Thursday, 8 September 2011

Yoga Style Guide


A fit-looking guy sat next to me on the tube in London and asked what type of exercise I do. Unless you are a tourist or drunk, no one talks on the tube. The guy was English and sober, so the combination of the two naturally made me suspicious of his motives. I mumbled under my breath that I do yoga, returned my gaze to a distant fleck of dirt that looked immensely interesting and hoped he would find another companion. But the guy was made of sterner stuff. He explained he was a kick-boxer and curious about my fitness regime. I said I didn't have one as such and apart from horse riding and swimming I had stopped doing western-style sports yonks ago. We then fell into a conversation that was thoroughly enjoyable. He said he had tried Ashtanga yoga for greater flexibility, but burnt out in the first 15 minutes of the class, collapsing into a heap of sweat and pain. That one experience had been so overwhelming and had left such a lasting impression on him that he had never entered through the door to try another class.

Which yoga style?
I firmly believe that yoga is the best type of exercise for every body. But with so many styles to choose from and new ones popping up every day, how does one keep one's sanity while selecting a class? I have four pieces of advice that I have found useful myself.
First, choose a class which is held near your work or home. If you have to travel far, the distance will become an issue and ultimately an excuse not to go. Find a place which is near you and make a habit of attending a class at least once, even better - three times - a week.
Second, in the prehistoric days, there may have been yoga styles that fitted into strict boundaries. Nowadays, there are over 100 styles to choose from, most of them fusions or copycats. As the majority of styles overlap each other, I would not worry about getting into the right class the first few times. Just keep sampling different classes until you find the one that feels right for your body. Also, don't buy into the bullshit of exotic-sounding Sanskrit or impressive-sounding English yoga style names. In my experience, the quality of the class is not in any way derived from its fancy name.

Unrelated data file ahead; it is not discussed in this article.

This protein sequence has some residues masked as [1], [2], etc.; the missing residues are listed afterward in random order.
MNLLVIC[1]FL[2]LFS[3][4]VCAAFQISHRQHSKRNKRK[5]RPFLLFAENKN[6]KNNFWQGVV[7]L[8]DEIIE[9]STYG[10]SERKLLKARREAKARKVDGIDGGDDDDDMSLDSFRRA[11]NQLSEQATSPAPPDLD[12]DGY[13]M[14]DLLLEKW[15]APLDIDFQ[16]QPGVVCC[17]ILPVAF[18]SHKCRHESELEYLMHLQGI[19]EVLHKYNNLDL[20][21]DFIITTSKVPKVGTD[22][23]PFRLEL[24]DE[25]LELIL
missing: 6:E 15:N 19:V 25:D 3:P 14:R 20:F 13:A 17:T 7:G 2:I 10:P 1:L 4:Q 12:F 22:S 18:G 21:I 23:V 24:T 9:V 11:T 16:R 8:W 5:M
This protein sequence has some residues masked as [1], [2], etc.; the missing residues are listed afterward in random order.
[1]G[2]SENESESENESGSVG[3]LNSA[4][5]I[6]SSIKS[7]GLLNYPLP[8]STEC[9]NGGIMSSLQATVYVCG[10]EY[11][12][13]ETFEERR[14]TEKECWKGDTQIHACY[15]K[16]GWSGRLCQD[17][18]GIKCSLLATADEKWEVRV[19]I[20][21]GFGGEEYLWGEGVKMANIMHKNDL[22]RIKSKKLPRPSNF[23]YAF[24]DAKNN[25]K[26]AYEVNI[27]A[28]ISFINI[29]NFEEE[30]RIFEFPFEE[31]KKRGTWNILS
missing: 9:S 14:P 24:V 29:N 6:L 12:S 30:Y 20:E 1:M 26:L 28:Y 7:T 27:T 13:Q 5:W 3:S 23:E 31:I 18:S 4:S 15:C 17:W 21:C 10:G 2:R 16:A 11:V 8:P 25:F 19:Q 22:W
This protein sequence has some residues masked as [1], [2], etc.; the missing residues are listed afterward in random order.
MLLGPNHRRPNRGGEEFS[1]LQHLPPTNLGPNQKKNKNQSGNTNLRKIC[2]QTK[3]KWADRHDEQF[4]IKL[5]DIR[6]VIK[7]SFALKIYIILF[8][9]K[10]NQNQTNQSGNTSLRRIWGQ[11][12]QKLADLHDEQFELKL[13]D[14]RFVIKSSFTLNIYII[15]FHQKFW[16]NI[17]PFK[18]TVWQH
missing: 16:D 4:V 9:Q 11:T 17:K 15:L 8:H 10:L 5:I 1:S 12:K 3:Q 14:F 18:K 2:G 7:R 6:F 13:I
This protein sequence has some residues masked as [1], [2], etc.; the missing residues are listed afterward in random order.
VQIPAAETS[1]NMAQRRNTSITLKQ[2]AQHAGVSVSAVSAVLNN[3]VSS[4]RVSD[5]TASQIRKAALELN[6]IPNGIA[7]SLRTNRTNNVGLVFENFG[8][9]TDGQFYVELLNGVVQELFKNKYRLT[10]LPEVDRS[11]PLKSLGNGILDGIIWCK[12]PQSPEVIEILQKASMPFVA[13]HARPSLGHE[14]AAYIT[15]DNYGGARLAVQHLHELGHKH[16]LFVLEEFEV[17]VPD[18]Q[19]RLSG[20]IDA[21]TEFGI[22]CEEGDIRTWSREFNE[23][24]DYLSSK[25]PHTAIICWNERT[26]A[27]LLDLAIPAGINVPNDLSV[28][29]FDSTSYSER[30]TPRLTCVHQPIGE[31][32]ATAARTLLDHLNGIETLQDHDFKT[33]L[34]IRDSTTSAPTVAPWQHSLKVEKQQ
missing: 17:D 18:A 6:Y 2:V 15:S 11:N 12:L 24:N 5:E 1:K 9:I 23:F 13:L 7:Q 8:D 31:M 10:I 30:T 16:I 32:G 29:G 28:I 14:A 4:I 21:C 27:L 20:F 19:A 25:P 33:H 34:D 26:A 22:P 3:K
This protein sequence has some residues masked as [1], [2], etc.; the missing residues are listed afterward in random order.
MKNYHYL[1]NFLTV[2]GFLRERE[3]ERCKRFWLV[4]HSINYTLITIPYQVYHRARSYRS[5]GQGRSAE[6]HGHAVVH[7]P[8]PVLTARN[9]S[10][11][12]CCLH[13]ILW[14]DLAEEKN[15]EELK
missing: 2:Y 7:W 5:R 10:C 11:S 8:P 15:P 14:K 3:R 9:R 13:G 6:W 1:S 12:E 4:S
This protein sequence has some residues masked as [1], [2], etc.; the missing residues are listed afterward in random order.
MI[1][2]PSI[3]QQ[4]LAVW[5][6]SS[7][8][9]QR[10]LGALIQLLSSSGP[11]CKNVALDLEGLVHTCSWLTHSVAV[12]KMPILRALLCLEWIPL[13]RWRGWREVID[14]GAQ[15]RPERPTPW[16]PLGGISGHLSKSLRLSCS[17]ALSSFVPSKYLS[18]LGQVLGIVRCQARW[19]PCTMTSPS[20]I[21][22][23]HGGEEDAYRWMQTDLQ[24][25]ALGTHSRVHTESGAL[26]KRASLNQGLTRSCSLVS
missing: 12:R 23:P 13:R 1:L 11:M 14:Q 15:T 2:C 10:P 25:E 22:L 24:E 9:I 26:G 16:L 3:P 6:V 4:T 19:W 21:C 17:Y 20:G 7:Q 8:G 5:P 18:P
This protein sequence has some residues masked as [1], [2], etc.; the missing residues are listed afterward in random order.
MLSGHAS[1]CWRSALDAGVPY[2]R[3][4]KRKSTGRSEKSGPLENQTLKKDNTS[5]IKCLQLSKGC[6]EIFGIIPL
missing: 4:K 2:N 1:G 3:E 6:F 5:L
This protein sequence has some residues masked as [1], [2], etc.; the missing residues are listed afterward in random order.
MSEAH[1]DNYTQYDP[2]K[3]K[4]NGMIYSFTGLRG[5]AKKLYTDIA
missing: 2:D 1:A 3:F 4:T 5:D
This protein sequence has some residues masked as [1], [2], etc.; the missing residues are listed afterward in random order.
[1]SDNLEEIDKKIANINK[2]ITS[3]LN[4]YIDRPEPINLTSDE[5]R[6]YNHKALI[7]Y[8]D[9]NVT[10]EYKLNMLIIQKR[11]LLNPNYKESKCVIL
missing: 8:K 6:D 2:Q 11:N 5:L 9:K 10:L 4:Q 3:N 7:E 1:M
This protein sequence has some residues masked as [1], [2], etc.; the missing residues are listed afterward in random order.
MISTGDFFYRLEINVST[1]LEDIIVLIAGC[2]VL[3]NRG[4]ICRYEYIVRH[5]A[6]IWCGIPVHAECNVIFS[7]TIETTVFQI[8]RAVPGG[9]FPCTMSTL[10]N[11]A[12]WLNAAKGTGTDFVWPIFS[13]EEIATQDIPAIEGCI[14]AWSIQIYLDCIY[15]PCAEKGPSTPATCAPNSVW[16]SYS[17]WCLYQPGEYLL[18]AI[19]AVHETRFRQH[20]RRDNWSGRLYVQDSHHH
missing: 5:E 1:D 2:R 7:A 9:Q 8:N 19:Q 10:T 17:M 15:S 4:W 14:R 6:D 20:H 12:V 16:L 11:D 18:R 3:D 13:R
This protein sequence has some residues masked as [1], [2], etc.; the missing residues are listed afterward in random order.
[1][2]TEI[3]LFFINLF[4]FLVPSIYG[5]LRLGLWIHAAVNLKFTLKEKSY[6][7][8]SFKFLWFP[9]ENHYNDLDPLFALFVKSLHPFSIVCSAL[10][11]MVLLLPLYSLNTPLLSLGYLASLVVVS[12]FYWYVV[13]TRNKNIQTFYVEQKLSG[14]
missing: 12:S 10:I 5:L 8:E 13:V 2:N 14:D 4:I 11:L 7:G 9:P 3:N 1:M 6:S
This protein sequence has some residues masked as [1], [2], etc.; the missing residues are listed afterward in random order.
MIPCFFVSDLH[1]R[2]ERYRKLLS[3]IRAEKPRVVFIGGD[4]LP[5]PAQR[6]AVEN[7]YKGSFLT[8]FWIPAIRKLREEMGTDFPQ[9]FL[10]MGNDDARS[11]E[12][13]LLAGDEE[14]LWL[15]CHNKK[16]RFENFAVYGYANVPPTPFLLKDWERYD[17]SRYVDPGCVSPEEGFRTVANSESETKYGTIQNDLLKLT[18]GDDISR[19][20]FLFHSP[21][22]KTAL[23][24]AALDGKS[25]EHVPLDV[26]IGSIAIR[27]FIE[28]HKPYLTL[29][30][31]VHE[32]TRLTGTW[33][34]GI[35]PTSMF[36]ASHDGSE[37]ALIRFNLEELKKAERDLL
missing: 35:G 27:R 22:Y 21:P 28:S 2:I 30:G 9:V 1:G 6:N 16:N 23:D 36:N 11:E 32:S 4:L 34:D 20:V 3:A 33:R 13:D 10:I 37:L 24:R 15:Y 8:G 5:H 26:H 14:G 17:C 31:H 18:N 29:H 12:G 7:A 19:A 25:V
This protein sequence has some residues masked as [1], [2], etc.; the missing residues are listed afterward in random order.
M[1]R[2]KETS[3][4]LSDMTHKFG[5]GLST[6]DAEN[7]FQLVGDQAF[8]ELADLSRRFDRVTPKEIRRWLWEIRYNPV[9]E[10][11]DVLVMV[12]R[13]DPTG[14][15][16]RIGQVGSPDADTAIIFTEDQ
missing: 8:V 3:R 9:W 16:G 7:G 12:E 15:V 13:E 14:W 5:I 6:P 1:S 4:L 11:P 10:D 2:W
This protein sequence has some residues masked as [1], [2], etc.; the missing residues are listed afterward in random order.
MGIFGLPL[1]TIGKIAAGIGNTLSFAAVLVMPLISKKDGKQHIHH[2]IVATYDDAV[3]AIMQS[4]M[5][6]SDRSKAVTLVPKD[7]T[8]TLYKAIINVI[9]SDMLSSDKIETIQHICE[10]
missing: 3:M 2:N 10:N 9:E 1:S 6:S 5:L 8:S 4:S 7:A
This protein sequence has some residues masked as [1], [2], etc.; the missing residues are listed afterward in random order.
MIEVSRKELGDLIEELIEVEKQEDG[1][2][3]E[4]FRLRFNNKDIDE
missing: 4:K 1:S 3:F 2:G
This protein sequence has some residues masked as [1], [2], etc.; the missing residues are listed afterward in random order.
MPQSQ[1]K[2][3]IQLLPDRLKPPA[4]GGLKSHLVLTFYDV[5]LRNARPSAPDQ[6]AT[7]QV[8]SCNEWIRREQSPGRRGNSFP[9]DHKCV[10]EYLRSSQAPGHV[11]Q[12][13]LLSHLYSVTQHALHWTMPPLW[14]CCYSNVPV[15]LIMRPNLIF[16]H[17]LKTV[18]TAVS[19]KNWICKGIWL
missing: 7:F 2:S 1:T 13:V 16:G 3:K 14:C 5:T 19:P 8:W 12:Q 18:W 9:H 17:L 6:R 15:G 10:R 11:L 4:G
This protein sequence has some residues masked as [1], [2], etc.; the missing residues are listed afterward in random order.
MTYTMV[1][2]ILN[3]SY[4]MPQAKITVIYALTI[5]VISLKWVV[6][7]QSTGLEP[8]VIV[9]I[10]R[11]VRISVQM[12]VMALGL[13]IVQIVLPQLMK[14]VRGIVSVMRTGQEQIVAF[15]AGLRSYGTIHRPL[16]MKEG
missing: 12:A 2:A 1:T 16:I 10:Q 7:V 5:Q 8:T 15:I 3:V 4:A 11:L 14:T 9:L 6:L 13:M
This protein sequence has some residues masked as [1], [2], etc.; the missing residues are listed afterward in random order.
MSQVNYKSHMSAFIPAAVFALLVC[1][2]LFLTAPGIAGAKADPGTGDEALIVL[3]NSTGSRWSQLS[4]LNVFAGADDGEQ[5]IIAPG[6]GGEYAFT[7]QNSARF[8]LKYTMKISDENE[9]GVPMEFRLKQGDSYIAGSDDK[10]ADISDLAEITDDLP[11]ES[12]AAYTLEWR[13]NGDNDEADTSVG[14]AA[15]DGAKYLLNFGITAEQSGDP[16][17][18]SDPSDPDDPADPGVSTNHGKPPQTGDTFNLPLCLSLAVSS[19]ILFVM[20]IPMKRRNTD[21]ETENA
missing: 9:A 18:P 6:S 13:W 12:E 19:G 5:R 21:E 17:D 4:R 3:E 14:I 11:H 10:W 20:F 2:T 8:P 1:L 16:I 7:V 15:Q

Third, every teacher has a subjective approach to the style he or she is teaching. Don't expect a yoga style taught exactly the same way by every teacher you encounter. Yoga is a big business and teachers worldwide vary wildly. The same style may be taught very differently under the same roof. If you have had a bad experience with a teacher or have chosen a wrong class, as did the guy I met on the tube, don't be discouraged by that one exeprience. Keep on trying until you find what makes you feel good. As a rule of thumb, Ashtanga and Iyengar are the classic styles and good reference points.
Fourth, choose the right level for yourself. Aim lower rather than higher and build up the muscle strength and flexibility slowly. For many beginners even Warrior II can be a challenge. Let the body get used to yogic movements and don't punish it by demanding too much too quickly.
In my view, yoga is the equivalent of health insurance and the best type of exercise to keep the body slim and in a good working order well into the old age.

1 comment:

Nikos said...

would it not have been better to say karate?